Schools on the Motu Kairangi peninsula have all participated in the drive to make their peninsular predator free and to restore the ecology. Not only has this provided an engaging and locally relevant learning context for the students, it has also catalysed an inquiry among the schools into the area’s Māori history, prompting deeper connections between teachers, students, and the environment.
Community restoration project offers valuable learning for students
Students and teachers began participating in collective predator free work during 2018, with support from Zealandia and Predator Free Wellington. This work was part of Predator Free Wellington’s Te Motu Kairangi ecological restoration project and schools were invited to be involved by planting trees to attract native birds, building weta hotels and trapping predators.
At the start of 2018, the Zealandia team trained students and teachers to set tracking tunnels, interpret the tracks left in them, and then set appropriate traps.
The Seatoun School students put their traps within walking distance of school and each week two Year 7 leaders were rostered to check and reset the traps with their teacher.
In 2018 they caught 11 rats and 11 mice. In 2019 it has been very quiet, with only one of each found in Term 1, then a rat and two mice in Term 2 as the weather turned colder. Soon the eradication phase will kick in with bait stations being placed every 50 metres, including in the school grounds.
“It has been engaging for students and a good challenge for me too,” says Wendy, a teacher at Seatoun School. “We have caught enough to keep us interested and it has been a good reality check that you need to keep going even when it feels like there is no point because suddenly they start biting again.”
Wondering about the past
Being part of the efforts to ecologically restore their area prompted teachers and students to wonder what a pre- European peninsular might have been like. They learned about the plants and animals that would have been present and also thought about how indigenous people would have lived in that environment. This led to further thought about aspects of the peninsular that might deserve special care because of their importance in Māori culture.
E kore e ngaro, he takere waka nui – nā Kupe
We will never be lost: we are the hull of a great canoe.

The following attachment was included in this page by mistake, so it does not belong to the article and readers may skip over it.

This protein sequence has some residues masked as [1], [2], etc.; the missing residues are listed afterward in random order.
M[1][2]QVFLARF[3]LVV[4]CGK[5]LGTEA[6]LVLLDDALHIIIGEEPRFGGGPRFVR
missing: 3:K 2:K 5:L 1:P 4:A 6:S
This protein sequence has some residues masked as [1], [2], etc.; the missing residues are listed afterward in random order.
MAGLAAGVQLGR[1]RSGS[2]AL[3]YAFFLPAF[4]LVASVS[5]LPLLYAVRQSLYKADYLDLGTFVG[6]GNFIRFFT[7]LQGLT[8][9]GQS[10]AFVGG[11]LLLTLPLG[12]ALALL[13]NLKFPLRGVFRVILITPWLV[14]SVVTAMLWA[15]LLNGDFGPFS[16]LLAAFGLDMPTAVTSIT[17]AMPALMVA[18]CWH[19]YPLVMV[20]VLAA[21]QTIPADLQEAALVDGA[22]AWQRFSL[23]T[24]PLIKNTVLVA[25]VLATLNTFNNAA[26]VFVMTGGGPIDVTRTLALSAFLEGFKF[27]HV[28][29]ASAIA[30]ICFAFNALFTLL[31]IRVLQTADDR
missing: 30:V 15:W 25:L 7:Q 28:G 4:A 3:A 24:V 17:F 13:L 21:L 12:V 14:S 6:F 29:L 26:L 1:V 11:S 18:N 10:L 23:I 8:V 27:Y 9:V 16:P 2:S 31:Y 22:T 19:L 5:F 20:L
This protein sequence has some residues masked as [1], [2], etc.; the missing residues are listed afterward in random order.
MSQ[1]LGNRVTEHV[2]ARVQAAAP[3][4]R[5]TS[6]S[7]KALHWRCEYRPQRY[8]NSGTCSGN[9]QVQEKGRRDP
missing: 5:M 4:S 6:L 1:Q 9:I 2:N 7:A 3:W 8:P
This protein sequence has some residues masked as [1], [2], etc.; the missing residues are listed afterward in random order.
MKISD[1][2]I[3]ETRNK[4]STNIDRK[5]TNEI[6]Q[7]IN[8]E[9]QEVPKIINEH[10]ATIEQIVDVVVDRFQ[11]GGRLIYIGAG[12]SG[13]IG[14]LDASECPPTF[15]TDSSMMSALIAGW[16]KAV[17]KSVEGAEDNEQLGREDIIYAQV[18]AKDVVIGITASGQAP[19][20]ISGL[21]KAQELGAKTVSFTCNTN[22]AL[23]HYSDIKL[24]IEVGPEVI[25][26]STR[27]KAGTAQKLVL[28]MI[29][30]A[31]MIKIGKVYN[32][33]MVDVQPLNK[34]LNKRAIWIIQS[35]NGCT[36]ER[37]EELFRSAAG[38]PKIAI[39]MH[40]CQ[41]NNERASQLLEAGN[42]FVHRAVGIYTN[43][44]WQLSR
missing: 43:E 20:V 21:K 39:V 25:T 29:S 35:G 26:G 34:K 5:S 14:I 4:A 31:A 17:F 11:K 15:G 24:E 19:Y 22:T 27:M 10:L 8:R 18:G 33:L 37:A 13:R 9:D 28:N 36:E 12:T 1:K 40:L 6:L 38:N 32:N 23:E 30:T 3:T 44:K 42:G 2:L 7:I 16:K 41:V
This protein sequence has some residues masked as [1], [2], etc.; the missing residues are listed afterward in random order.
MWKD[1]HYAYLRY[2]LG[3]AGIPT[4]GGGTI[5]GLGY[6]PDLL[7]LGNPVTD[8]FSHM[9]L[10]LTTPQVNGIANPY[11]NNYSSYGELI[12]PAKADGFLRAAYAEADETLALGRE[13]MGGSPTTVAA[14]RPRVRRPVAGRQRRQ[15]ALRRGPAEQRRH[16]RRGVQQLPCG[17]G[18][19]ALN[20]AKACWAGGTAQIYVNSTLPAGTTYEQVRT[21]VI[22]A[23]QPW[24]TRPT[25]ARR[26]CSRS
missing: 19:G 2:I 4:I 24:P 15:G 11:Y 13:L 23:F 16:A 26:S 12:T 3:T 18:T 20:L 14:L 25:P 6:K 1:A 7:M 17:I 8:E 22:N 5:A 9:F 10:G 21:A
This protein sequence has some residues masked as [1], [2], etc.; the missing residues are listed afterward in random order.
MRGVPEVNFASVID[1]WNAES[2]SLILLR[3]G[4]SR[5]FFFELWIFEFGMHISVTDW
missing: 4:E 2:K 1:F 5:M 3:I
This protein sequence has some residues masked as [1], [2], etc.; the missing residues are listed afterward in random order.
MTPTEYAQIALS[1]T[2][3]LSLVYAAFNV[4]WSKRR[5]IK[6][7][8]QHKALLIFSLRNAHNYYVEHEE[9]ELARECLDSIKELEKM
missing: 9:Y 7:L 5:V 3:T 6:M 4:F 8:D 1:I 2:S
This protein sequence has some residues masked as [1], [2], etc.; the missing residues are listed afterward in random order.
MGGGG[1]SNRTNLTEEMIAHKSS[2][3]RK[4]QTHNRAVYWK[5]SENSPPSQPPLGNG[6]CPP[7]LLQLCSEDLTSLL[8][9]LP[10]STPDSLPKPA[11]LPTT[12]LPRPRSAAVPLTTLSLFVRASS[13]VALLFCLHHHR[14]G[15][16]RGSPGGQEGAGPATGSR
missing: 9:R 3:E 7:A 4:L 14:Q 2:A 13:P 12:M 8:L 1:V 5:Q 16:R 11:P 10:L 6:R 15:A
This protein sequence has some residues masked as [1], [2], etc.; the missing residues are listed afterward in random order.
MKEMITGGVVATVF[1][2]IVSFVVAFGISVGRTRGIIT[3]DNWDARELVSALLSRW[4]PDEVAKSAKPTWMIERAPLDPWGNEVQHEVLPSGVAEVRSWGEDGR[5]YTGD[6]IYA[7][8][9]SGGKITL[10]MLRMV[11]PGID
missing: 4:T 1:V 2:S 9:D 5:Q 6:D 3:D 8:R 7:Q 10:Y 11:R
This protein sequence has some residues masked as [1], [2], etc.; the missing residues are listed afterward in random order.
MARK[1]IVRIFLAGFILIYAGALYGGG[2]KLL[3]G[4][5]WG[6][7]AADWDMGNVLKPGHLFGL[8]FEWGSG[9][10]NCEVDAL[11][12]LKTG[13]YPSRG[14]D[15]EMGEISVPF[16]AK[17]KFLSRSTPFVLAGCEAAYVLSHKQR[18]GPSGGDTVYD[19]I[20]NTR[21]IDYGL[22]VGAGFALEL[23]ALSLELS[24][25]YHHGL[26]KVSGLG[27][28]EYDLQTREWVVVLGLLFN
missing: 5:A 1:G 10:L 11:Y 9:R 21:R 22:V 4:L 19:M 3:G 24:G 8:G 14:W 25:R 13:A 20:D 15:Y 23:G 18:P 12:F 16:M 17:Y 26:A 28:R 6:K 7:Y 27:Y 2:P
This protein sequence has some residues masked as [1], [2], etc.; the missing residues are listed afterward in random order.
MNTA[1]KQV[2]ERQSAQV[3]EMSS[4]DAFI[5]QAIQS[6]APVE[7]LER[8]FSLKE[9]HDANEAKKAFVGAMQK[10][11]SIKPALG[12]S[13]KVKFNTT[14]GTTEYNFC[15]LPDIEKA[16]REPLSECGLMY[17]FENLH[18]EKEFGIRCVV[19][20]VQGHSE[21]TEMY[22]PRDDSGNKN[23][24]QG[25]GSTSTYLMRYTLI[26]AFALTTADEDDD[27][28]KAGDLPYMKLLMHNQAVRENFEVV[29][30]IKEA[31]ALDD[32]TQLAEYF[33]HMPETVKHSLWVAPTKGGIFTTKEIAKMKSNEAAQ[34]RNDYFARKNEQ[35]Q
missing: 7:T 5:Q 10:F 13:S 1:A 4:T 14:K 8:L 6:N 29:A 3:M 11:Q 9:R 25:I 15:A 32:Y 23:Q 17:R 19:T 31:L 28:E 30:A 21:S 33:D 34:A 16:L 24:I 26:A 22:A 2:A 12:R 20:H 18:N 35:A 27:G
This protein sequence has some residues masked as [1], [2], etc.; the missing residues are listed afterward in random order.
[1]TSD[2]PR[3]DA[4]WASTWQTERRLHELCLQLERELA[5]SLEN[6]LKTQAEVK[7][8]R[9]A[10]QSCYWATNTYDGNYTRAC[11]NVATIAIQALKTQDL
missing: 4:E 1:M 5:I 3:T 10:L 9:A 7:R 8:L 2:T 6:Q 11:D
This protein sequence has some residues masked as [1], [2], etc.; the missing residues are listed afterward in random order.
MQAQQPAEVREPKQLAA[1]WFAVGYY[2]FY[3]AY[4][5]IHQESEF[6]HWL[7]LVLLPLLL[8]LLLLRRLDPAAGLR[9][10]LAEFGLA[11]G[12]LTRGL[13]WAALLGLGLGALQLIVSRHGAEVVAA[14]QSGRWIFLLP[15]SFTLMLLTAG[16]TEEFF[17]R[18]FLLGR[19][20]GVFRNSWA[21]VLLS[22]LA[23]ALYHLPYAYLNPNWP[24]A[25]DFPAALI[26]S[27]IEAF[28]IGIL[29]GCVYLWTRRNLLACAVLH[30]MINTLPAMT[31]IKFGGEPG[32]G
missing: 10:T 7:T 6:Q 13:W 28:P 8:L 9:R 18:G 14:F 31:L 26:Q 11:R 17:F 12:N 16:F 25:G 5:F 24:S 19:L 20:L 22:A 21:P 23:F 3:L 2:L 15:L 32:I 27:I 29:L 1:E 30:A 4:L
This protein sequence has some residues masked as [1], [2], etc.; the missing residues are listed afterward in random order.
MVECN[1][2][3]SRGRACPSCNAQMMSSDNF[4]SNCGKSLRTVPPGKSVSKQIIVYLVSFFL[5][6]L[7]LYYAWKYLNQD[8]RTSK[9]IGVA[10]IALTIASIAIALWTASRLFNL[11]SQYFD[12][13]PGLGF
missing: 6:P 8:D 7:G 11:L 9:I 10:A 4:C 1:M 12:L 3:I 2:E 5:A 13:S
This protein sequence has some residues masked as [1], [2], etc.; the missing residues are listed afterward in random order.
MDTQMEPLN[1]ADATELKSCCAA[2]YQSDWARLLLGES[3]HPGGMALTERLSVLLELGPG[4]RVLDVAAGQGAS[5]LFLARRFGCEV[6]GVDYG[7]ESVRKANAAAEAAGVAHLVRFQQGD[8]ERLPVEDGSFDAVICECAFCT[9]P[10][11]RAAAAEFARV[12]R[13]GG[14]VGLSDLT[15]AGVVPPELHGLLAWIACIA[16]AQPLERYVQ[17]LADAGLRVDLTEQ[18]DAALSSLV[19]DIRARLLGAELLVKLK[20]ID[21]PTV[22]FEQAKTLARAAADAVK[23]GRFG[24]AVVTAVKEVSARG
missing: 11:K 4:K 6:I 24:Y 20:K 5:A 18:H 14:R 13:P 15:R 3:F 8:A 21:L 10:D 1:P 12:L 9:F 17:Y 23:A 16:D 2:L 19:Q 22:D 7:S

A special opportunity arises to explore kaitiakitanga
It was clear that more opportunities were needed to explore these aspects and in 2019 the solution arose in a unique way.
Christian Mauriri and Watene Campbell, two year thirteen students at Te Kura Kaupapa o Ngā Mokopuna, had been developing a tour of sites of historical significance as part of their English programme and they needed practice taking others on the tour.
Enviroschools and Te Aho Tū Roa worked with Zealandia and Predator Free Wellington, to bring together forty teachers from the primary schools of Motu Kairangi.
Te Kura Kaupapa o Ngā Mokopuna welcomed them with a whakatau before Christian and Watene led the group on a hiking tour of the peninsular starting at Seatoun Beach beside their school and finishing at Oruaiti Reserve.
They visited significant sites along the way including Te Aroaro-o-Kupe and Oruaiti Pā.
After the walk they returned to discuss some of the deeper issues behind including environmental action in the curriculum. There can be divided views about the appropriateness of some actions such as pest eradication.
One thing everyone agreed on was that the act of kaitiakitanga, and protecting and caring for our unique biodiversity and ecology, needs to be taught alongside the action students are taking. The experience prompted further action for some teachers.
Springboard for relationship building and further learning
The tour reinforced for Worser Bay School the significance of their school being built on a pā site. John, a teacher at Worser Bay School found the tour experience really valuable:
“This is an awesome experience. We really want to acknowledge the historical importance of our school grounds by meeting with mana whenua and designing something together.”
Many saw the value in sharing their new knowledge with their students. And as part of the Puanga and Matariki time of reflection in 2019, students from schools on the peninsula had the opportunity to do the same tour and talk about some collective action they may take as a result.
“I learnt new things about a place I come to all the time!” – Student participant